I wrote here about the Cronin lab at Glasgow and their work on using 3-D printing technology to make small chemical reactors. Now there's an article on this research in the Observer that's getting some press attention (several people have e-mailed it to me). Unfortunately, the headline gets across the tone of the whole piece: "The 'Chemputer' That Could Print Out Any Drug".
To be fair, this was a team effort. As the reporter notes, Prof. Cronin "has a gift for extrapolation", and that seems to be a fair statement. I think that such gifts have to be watched carefully in the presence of journalists, though. The whole story is a mixture of wonderful-things-coming-soon! and still-early-days-lots-of-work-to-be-done, and these two ingredients keep trying to separate and form different layers:
So far Cronin's lab has been creating quite straightforward reaction chambers, and simple three-step sequences of reactions to "print" inorganic molecules. The next stage, also successfully demonstrated, and where things start to get interesting, is the ability to "print" catalysts into the walls of the reactionware. Much further down the line – Cronin has a gift for extrapolation – he envisages far more complex reactor environments, which would enable chemistry to be done "in the presence of a liver cell that has cancer, or a newly identified superbug", with all the implications that might have for drug research.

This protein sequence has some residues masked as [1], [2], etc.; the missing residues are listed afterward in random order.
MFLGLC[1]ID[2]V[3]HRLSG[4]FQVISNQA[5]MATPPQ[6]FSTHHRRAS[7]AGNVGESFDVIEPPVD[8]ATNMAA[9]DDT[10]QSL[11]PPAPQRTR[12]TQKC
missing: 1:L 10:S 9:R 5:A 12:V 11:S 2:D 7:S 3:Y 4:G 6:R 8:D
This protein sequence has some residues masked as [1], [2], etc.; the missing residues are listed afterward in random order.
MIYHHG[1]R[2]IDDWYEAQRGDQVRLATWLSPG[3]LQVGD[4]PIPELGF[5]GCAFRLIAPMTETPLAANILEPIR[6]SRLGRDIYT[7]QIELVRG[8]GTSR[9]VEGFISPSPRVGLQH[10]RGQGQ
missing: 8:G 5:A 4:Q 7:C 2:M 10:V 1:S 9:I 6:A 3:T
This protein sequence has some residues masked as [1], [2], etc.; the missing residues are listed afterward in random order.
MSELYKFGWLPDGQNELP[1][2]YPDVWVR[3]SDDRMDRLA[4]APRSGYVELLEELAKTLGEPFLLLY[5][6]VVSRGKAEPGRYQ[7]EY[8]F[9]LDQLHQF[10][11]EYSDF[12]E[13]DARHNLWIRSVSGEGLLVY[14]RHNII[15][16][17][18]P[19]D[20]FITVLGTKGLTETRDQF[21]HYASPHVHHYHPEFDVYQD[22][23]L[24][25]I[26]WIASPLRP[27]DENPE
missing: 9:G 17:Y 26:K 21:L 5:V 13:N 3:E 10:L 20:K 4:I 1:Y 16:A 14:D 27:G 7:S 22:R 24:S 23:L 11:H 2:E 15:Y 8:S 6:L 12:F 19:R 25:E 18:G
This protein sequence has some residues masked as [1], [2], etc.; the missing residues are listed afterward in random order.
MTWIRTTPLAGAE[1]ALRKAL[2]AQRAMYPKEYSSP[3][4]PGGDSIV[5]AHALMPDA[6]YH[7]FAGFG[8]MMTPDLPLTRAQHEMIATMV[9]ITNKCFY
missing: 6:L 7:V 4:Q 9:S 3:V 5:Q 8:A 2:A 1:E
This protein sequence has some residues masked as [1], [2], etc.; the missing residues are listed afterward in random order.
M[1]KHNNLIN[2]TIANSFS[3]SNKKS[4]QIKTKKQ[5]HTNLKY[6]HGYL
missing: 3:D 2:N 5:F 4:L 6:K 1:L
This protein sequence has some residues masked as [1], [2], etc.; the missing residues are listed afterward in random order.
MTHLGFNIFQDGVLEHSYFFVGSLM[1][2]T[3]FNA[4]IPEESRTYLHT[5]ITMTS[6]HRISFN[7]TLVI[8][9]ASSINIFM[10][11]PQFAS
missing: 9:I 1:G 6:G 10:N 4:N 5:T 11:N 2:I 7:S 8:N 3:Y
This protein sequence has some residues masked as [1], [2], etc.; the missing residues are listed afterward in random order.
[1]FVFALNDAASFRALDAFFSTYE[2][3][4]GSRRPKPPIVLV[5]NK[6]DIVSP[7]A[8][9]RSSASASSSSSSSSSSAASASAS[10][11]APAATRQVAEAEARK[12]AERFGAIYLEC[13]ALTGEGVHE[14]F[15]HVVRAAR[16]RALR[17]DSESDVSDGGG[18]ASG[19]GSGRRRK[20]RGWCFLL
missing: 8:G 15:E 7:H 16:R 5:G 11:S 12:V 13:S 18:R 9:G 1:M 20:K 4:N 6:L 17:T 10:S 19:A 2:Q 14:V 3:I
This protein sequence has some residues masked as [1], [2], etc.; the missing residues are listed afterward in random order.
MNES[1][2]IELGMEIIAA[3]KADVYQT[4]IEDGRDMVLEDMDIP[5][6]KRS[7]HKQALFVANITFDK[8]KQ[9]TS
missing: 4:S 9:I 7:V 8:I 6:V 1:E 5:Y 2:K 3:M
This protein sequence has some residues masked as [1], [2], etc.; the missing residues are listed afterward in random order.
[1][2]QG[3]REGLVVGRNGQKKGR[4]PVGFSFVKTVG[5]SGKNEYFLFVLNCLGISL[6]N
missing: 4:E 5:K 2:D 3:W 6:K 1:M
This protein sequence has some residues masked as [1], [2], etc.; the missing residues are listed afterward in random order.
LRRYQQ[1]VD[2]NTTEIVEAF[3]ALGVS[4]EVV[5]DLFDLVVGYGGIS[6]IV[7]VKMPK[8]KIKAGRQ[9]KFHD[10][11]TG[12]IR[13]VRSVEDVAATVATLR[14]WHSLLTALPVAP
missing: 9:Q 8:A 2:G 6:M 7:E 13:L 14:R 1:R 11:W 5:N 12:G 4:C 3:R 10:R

In the shorter term, his team is looking at ways in which relatively simple drugs – ibuprofen is the example they are using – might be successfully produced in their 3D printer or portable "chemputer". If that principle can be established, then the possibilities suddenly seem endless. "Imagine your printer like a refrigerator that is full of all the ingredients you might require to make any dish in Jamie Oliver's new book," Cronin says. "Jamie has made all those recipes in his own kitchen and validated them. If you apply that idea to making drugs, you have all your ingredients and you follow a recipe that a drug company gives you. They will have validated that recipe in their lab. And when you have downloaded it and enabled the printer to read the software it will work. The value is in the recipe, not in the manufacture. It is an app, essentially."
What would this mean? Well for a start it would potentially democratise complex chemistry, and allow drugs not only to be distributed anywhere in the world but created at the point of need. It could reverse the trend, Cronin suggests, for ineffective counterfeit drugs (often anti-malarials or anti-retrovirals) that have flooded some markets in the developing world, by offering a cheap medicine-making platform that could validate a drug made according to the pharmaceutical company's "software". Crucially, it would potentially enable a greater range of drugs to be produced. "There are loads of drugs out there that aren't available," Cronin says, "because the population that needs them is not big enough, or not rich enough. This model changes that economy of scale; it could makes any drug cost effective."